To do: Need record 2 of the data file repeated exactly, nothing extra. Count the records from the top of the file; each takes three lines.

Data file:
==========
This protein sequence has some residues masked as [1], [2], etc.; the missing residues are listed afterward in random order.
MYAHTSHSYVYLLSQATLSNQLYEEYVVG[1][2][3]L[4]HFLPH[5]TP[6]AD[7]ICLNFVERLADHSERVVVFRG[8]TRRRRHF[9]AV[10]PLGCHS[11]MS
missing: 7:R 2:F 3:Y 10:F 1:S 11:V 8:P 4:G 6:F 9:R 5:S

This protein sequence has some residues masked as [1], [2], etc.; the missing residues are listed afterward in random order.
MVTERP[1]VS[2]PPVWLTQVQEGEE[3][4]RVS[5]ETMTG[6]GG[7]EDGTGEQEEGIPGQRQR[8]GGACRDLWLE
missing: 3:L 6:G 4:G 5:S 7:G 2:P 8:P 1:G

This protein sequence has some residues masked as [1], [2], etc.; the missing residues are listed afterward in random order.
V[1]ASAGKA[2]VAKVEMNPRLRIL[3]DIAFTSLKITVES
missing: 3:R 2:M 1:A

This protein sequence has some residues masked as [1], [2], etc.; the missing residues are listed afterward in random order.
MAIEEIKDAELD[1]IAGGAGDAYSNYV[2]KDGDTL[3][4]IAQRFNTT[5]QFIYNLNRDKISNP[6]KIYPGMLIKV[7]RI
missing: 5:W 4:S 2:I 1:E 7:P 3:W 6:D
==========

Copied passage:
This protein sequence has some residues masked as [1], [2], etc.; the missing residues are listed afterward in random order.
MVTERP[1]VS[2]PPVWLTQVQEGEE[3][4]RVS[5]ETMTG[6]GG[7]EDGTGEQEEGIPGQRQR[8]GGACRDLWLE
missing: 3:L 6:G 4:G 5:S 7:G 2:P 8:P 1:G